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Water Pipe Insulation: Is It Worth It in Your Home?

Wednesday, November 25th, 2015

Today’s green movement has many homeowners asking, “Is water pipe insulation worth the trouble?” The short answer is yes. Insulated water pipes increase energy efficiency, lowering your energy use and reducing energy bills. Reducing your carbon footprint by using less energy is a step in the right direction for green living. In fact, according to the folks over at energy.gov, insulated water pipes delivers water to your fixtures between 2 and 4 degrees hotter than uninsulated pipes.

The obvious benefits are hotter water and reduced energy use and costs. Benefits that are less obvious include shorter periods waiting for the hot water to reach your shower, which results in less water being washed down the drain. Therefore, not only does water pipe insulation conserve energy but also helps to conserve one of our most precious natural resources: water.

Another hidden benefit of water pipe insulation involves the cold water supply lines. People living in regions subjected to freezing temperatures can probably figure this one out on their own. Insulating both your hot and cold water pipes is paramount to avoid burst pipes during the winter months, especially pipes that are exposed to the freezing temperatures. A burst water pipe can cause untold water damage to your home — damage that will have you kicking yourself if you could have avoided it by simply protecting your pipes from the freezing temperatures.

The cost of water pipe insulation materials is, for the most part, inexpensive. Neoprene and polyethylene foam pipe sleeves are the easiest and most common material used for water pipe insulation. The materials are sold at most home improvement centers as well as local hardware stores and plumbing supply houses. While the materials may be inexpensive, installing them can be quite labor intensive, so it’s recommended that you call a professional plumber. Accessing your water pipes usually requires entering confined areas of your home such as crawl spaces, basements and attics. Unless you are building a new house, you will not have access to all of the applicable water supply lines as some of them are sure to be enclosed in walls. For these, a good rule of thumb to follow is that whenever you open up a wall and have access to your water supply lines such as during a bathroom or kitchen renovation, you insist that your plumbing contractor insulate the water supply pipes, both hot and cold, while they are exposed.

For answers to your questions, contact The Pink Plumber today.

Plumbing Upgrades: When Are They Necessary?

Monday, August 3rd, 2015

A home’s plumbing system is designed to offer years, if not decades, of uninterrupted use. Unfortunately, as with most things, your plumbing system and its related fixtures will eventually age and become inefficient. When you should consider plumbing upgrades depends on a wide set of circumstances, some obvious and some not. Listed below are examples of plumbing systems and their components that would benefit from plumbing upgrades.

Galvanized Pipes

Galvanized pipes, used for both water supply and drainage, were common throughout the 1950s and into the 1960s. If your home still uses a galvanized system today, it is probably time to consider replacement. Galvanized pipes deteriorate with age, not only developing leaks but also rust and scale obstructions. This buildup can drastically reduce water flow and drainage as well as contaminates that can pollute your fresh water supply.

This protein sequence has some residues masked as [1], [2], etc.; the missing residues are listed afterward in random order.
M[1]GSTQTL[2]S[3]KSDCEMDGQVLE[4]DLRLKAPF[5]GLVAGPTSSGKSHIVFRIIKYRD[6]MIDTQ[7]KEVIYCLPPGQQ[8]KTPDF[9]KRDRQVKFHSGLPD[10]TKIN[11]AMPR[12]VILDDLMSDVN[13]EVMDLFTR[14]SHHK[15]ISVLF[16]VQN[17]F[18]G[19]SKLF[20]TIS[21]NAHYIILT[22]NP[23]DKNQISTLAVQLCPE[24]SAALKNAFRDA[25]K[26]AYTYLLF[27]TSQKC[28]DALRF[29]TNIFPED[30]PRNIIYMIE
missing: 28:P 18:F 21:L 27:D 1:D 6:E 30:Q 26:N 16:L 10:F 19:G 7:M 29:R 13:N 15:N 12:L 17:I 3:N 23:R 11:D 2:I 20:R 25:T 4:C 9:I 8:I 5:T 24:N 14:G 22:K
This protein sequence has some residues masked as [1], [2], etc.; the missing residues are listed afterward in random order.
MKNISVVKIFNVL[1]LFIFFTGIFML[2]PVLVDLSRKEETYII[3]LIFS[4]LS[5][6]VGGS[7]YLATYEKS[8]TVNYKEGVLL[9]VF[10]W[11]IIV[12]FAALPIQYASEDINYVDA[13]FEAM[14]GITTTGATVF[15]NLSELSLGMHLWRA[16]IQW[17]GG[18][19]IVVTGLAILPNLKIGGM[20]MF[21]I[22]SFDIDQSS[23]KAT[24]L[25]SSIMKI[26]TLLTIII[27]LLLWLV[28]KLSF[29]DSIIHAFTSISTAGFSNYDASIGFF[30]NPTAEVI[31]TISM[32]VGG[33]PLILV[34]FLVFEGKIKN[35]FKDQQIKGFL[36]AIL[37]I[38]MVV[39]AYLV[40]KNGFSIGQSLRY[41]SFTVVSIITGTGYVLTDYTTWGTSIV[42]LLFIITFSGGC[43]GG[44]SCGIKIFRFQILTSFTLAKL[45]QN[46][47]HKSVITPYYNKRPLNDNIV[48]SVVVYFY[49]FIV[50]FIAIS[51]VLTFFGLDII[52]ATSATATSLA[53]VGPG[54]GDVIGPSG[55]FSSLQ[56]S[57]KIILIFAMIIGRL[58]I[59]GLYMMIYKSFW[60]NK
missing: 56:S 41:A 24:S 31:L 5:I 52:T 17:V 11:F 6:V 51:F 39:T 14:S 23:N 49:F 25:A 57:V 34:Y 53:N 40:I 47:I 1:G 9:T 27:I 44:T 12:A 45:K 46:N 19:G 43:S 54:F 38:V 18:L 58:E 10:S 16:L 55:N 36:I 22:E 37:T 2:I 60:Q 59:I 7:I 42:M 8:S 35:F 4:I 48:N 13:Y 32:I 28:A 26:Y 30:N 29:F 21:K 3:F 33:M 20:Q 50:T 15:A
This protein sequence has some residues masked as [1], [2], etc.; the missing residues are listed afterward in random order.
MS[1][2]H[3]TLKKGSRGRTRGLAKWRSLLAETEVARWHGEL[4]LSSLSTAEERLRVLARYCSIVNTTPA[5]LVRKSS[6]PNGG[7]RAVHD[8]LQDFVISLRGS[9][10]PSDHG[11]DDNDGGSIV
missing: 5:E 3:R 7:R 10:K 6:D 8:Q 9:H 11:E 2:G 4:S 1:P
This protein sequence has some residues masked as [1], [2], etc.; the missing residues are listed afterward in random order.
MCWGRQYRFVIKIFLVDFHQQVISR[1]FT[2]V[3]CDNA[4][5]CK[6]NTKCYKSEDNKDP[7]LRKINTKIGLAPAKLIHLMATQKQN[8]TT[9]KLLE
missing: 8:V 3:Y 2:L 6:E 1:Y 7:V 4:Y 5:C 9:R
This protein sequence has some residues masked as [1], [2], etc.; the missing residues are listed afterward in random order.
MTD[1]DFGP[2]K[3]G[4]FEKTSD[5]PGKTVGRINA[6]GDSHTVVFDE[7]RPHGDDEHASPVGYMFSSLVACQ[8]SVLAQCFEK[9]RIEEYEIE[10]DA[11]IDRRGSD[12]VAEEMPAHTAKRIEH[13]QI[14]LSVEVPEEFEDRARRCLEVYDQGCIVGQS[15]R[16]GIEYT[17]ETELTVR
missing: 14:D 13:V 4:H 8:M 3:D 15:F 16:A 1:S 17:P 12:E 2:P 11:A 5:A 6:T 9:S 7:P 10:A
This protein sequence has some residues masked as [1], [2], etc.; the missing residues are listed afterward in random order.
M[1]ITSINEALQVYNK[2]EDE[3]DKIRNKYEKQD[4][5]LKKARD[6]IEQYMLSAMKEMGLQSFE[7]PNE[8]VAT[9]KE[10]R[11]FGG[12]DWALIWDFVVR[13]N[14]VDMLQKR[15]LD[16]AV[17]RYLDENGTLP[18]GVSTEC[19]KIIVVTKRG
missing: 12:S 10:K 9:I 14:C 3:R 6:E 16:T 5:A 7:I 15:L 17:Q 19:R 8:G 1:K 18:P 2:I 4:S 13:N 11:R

Leaking Pipes or Fixtures

Plumbing leaks are a common occurrence faced by homeowners from time to time. Weather, age and other maladies can cause them to leak. However, when your home is continually developing leaks, it might be time to hire a professional plumber to investigate the cause. Whether the leaks are from age or poor installation, ignoring them could lead to severe damage throughout your home.

Slow or Obstructed Drain Lines

Your sewer line is an integral part of your home’s plumbing system. A slow draining sewer line is more susceptible to obstructions, which can lead to wastewater backing up into your home. Tree roots, age and collapse are all leading causes of sewer line failure. Avoid the additional expense of unnecessary home repairs by maintaining or replacing your dated sewer line.

Outdated Toilets

Old toilets, although they may still get the job done, could be costing you. New federal plumbing standards require that a toilet use no more than 1.6 gallons per flush. When you consider older toilets can use between 3.5 and 7 gallons per flush, it does not take a rocket scientist to see how much valuable water and money they waste.

Outdated Water Heaters

A water heater is one of a plumbing system’s silent workhorses. Throughout the day and night, this reliable appliance provides a home with a steady supply of hot water. Unfortunately, older models do not utilize the newer technologies of today. High-efficiency tank and tankless water heaters use far less energy than their predecessors do. Some models are so efficient, they pay for themselves in savings in just a couple of years.

While the old adage “if it ain’t broke, don’t fix it” may still apply to several circumstances today, your home’s plumbing system is definitely not one of them. Avoiding plumbing upgrades today could cost you thousands in additional repairs costs in the future. For answers to your questions, or if you’re still unsure if you need plumbing upgrades, contact the Pink Plumber today.

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